"Years of shame, unlearning, and regaining confidence is why it’s wildly inappropriate to see people get henna tattooed at theme parks and music festivals. My culture is not your aesthetic.”

  • A look at what life is really like for a Muslim high schooler in NYC

    "I honor my faith while also enjoying life as a teenager," says Saifa Khan. "My experience as a young Muslim may be unique to me, but my everyday life isn’t much different from other high schoolers."

  • 92 percent of Muslim-American women say they're beautiful, but 76 percent feel judged, our survey says

    Yahoo Lifestyle's original survey on American women's beauty attitudes paints a vibrant picture of Muslims in the United States.

  • How Muslim style star Leah Vernon decided 'to be myself, unapologetically'

    When asked to describe her career, the 30-year- old blogger turned Instagram star turned YouTube star says, “Right now, I’m a body-positive activist, Muslim feminist influencer, and a writer.”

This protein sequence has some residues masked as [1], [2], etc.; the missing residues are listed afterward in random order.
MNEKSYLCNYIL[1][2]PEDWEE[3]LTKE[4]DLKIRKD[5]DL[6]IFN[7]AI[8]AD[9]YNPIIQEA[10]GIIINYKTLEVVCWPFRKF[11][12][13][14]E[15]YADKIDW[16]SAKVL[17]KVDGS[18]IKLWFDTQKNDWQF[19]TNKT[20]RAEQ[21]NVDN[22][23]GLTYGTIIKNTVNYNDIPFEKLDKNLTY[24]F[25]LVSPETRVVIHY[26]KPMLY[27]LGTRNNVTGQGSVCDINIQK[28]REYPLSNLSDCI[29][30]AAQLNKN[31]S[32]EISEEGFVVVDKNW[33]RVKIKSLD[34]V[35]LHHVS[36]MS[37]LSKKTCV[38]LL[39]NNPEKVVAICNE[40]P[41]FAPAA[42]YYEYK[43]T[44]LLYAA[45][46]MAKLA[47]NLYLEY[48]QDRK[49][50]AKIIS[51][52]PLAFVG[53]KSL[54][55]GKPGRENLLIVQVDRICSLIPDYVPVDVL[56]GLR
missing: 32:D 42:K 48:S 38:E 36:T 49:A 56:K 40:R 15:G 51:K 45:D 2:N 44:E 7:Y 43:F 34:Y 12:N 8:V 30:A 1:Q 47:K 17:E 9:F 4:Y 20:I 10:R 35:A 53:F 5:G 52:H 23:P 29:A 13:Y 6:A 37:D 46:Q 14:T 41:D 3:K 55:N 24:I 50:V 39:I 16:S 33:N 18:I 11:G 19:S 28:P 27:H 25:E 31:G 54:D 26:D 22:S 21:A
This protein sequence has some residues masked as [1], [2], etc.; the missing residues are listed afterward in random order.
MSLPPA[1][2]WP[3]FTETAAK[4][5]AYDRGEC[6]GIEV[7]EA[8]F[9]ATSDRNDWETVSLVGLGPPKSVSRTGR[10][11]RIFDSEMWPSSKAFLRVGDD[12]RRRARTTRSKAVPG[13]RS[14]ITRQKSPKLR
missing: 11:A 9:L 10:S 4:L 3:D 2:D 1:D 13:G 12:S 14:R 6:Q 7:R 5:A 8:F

• Did Melania Trump Break the Rules by Showing Her Legs in Saudi Arabia?

    First lady Melania Trump visited an all-women business service center in Riyadh, Saudi Arabia. Quite a few commenters from the political peanut gallery pointed out how disrespectful it was for former first lady Michelle Obama to skip the headscarf upon her visit to Saudi Arabia in 2015. Michelle Obama dressed modestly and covered her arms and legs — albeit without a headscarf — on her visit to Saudi Arabia in 2015.

  • 7 Hijabi Bloggers Who Challenge Traditional Notions of Beauty